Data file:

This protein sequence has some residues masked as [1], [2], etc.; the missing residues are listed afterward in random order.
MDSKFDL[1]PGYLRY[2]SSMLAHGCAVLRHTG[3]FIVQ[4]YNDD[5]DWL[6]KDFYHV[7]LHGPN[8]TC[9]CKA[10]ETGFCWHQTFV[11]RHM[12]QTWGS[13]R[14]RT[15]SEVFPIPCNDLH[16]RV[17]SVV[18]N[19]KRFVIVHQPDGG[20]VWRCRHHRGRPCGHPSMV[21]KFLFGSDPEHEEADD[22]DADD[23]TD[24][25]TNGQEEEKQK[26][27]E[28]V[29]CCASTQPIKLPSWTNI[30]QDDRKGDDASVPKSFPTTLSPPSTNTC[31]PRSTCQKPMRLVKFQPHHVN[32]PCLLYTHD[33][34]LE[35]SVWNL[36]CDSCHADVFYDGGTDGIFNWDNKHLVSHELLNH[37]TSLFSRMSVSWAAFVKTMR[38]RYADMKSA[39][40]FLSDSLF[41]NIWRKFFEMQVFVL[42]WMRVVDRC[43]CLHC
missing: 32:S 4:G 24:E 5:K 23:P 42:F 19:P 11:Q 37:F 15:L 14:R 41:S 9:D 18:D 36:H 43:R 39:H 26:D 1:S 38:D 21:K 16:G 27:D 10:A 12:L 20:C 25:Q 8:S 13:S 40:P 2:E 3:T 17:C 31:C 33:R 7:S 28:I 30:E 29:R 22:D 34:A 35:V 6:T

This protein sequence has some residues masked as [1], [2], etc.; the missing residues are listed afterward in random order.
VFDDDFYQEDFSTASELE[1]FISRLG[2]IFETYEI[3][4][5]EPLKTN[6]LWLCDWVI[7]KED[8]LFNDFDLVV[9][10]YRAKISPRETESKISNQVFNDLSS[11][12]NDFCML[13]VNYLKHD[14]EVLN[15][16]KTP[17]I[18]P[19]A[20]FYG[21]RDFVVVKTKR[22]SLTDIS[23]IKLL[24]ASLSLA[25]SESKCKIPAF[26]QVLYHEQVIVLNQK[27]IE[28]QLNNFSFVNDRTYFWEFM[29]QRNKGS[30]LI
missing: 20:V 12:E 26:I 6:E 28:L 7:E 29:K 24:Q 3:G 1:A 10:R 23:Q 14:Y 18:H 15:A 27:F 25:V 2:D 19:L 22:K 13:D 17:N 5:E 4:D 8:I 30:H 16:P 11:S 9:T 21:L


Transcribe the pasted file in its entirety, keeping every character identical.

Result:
This protein sequence has some residues masked as [1], [2], etc.; the missing residues are listed afterward in random order.
MDSKFDL[1]PGYLRY[2]SSMLAHGCAVLRHTG[3]FIVQ[4]YNDD[5]DWL[6]KDFYHV[7]LHGPN[8]TC[9]CKA[10]ETGFCWHQTFV[11]RHM[12]QTWGS[13]R[14]RT[15]SEVFPIPCNDLH[16]RV[17]SVV[18]N[19]KRFVIVHQPDGG[20]VWRCRHHRGRPCGHPSMV[21]KFLFGSDPEHEEADD[22]DADD[23]TD[24][25]TNGQEEEKQK[26][27]E[28]V[29]CCASTQPIKLPSWTNI[30]QDDRKGDDASVPKSFPTTLSPPSTNTC[31]PRSTCQKPMRLVKFQPHHVN[32]PCLLYTHD[33][34]LE[35]SVWNL[36]CDSCHADVFYDGGTDGIFNWDNKHLVSHELLNH[37]TSLFSRMSVSWAAFVKTMR[38]RYADMKSA[39][40]FLSDSLF[41]NIWRKFFEMQVFVL[42]WMRVVDRC[43]CLHC
missing: 32:S 4:G 24:E 5:K 23:P 42:F 19:P 11:Q 37:F 15:L 14:R 41:S 9:D 18:D 36:H 43:R 39:H 26:D 1:S 38:D 21:K 16:G 27:D 10:A 12:L 20:C 25:Q 8:S 13:S 40:P 2:E 3:T 17:C 31:C 33:R 7:S 28:I 30:E 29:R 22:D 34:A 35:V 6:T

This protein sequence has some residues masked as [1], [2], etc.; the missing residues are listed afterward in random order.
VFDDDFYQEDFSTASELE[1]FISRLG[2]IFETYEI[3][4][5]EPLKTN[6]LWLCDWVI[7]KED[8]LFNDFDLVV[9][10]YRAKISPRETESKISNQVFNDLSS[11][12]NDFCML[13]VNYLKHD[14]EVLN[15][16]KTP[17]I[18]P[19]A[20]FYG[21]RDFVVVKTKR[22]SLTDIS[23]IKLL[24]ASLSLA[25]SESKCKIPAF[26]QVLYHEQVIVLNQK[27]IE[28]QLNNFSFVNDRTYFWEFM[29]QRNKGS[30]LI
missing: 20:V 12:E 26:I 6:E 28:L 7:E 29:K 24:Q 3:G 1:A 10:R 23:Q 14:Y 18:H 15:A 27:F 25:V 2:D 19:L 22:K 13:D 17:N 5:E 4:D 8:I 30:H 16:P 11:S 9:T 21:L